• In an attempt to bring diffuse terms such as “strengths-based” and “strengths-based practitioner” into greater clarity, to unify strengths-based practitioners across fields, and to offer a bridge for researchers and practitioners, this theory paper offers clarifying operational definitions, six guiding principles, and specificity on character strengths practices that are soaring, emerging, and ripe with potential. This same framing is offered in regard to the current status of the science of character strengths. A survey of 113 strengths-based practitioners is summarized and woven into this discussion (Niemiec and Pearce, 2021).
    Niemiec, R. M., & Pearce, R. (2021). The practice of character strengths: Unifying definitions, principles, and exploration of what’s soaring, emerging, and ripe with potential in science and in practice. Frontiers in Psychology.

  • In a study examining the literature for core themes of positive psychological coaching, the most frequently occurring theme was strengths profiling and feedback where the coach helps the client understand their character strengths (van Zyl, et al., 2020).
    van Zyl, L. E., Roll, L. C., Stander, M. W., & Richter, S. (2020) Positive psychological coaching definitions and models: A systematic literature review. Frontiers in Psychology, 11.

  • Outlines a framework for using character strengths in college admissions advising, based in the research and practices of character strengths. The process involves strengths-spotting in oneself and others, signature strengths work, you at your best, and best possible self with strengths, among other steps (Downing, 2019).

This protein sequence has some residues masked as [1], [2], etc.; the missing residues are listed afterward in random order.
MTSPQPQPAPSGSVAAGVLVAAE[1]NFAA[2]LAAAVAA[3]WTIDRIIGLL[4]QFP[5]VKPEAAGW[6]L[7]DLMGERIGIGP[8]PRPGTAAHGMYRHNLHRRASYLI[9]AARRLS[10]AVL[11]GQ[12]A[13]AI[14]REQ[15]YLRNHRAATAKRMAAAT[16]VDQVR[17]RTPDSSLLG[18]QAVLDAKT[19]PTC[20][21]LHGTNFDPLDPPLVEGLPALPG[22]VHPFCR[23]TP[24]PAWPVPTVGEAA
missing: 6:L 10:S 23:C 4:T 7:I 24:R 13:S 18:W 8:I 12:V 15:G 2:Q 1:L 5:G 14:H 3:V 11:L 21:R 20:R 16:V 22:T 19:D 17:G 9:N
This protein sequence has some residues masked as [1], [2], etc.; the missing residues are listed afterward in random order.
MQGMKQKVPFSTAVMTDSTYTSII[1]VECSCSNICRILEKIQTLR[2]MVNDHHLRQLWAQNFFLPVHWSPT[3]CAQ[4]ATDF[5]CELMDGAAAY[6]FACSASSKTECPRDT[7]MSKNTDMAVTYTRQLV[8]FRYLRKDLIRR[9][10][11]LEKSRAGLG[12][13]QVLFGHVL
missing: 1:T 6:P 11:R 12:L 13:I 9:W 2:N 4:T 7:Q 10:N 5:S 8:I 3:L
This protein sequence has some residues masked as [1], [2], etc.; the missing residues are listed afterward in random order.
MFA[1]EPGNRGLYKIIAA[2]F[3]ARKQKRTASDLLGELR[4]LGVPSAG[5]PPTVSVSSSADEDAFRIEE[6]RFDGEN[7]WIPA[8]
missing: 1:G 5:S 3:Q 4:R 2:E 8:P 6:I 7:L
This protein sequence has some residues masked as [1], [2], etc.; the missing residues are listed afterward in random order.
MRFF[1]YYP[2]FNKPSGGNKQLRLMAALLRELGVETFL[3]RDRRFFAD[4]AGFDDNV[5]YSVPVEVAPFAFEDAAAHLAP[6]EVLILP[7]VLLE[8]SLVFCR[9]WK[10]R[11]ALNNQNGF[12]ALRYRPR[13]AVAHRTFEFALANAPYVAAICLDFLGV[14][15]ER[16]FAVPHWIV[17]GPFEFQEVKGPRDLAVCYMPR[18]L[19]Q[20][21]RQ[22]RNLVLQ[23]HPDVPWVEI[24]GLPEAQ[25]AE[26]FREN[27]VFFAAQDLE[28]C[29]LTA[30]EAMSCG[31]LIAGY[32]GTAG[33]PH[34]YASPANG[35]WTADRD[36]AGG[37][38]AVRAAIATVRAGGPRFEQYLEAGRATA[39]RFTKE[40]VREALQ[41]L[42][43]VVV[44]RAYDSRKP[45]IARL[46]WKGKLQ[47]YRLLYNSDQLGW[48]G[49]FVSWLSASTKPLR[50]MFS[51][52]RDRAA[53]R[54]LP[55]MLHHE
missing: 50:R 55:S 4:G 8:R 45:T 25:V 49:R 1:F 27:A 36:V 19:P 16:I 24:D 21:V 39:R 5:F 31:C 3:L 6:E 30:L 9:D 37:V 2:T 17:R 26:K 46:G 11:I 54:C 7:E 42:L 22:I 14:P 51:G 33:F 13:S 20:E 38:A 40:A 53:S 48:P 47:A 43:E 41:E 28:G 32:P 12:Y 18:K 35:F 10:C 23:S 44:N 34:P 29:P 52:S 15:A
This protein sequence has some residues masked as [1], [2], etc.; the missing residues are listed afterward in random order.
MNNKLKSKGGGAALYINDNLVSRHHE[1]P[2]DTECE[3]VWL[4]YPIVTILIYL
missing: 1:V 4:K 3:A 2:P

Downing, L. (2019). The case for character strengths in college admissions advising: The way you are is a great way to be. ScholarlyCommons: University of Pennsylvania. Available here.

  • Summarizes the results of pilot studies done on positive psychotherapy, an approach to psychotherapy that is rooted in character strengths and offers equal attention to symptoms, weaknesses, and deficits as resources, hopes, and character strengths (Rashid, 2014).
    Rashid, T. (2014). Positive psychotherapy: A strength-based approach. Journal of Positive Psychology, 10(1), 25-40. DOI: 10.1080/17439760.2014.920411

  • This study addresses the gap in empirical research on the use of client strengths in the context of counseling psychology and proposes a taxonomy for guiding future research on positive therapeutic processes. The study sought to explicitly identify positive processes thought to regularly occur in mainstream therapies by interviewing therapists and found five key themes that illustrate how therapists often utilize client strengths to enhance therapy outcomes: (a) amplification of strengths, (b) contextual considerations, (c) strength-oriented processes, (d) strength-oriented outcomes, and (e) positive meaning-making. Scheel, M. J., Davis, C. K., & Henderson, J. D. (2013). Therapist use of client strengths: A qualitative study of positive processes. The Counseling Psychologist, 41(3), 392–427.

  • Tayyab Rashid (2009; Rashid & Ostermann, 2009) discusses the rationale, importance, tenets, cautions, and conceptual framework for the use of character strengths in clinical psychology practice. For example, he argues that psychotherapists should assess and construct therapeutic exercises not just around transgressions but also compassion, not just targeting grudges and vengeance but also gratitude and forgiveness, not just negativity but also love and kindness. 1. Rashid, T. (2009). Positive interventions in clinical practice. Journal of Clinical Psychology: In Session, 65 (5), 461-466.
    2. Rashid, T., & Ostermann, R. F. (2009). Strength-based assessment in clinical practice. Journal of Clinical Psychology: In Session, 65 (5), 488-498.

Updated May 2024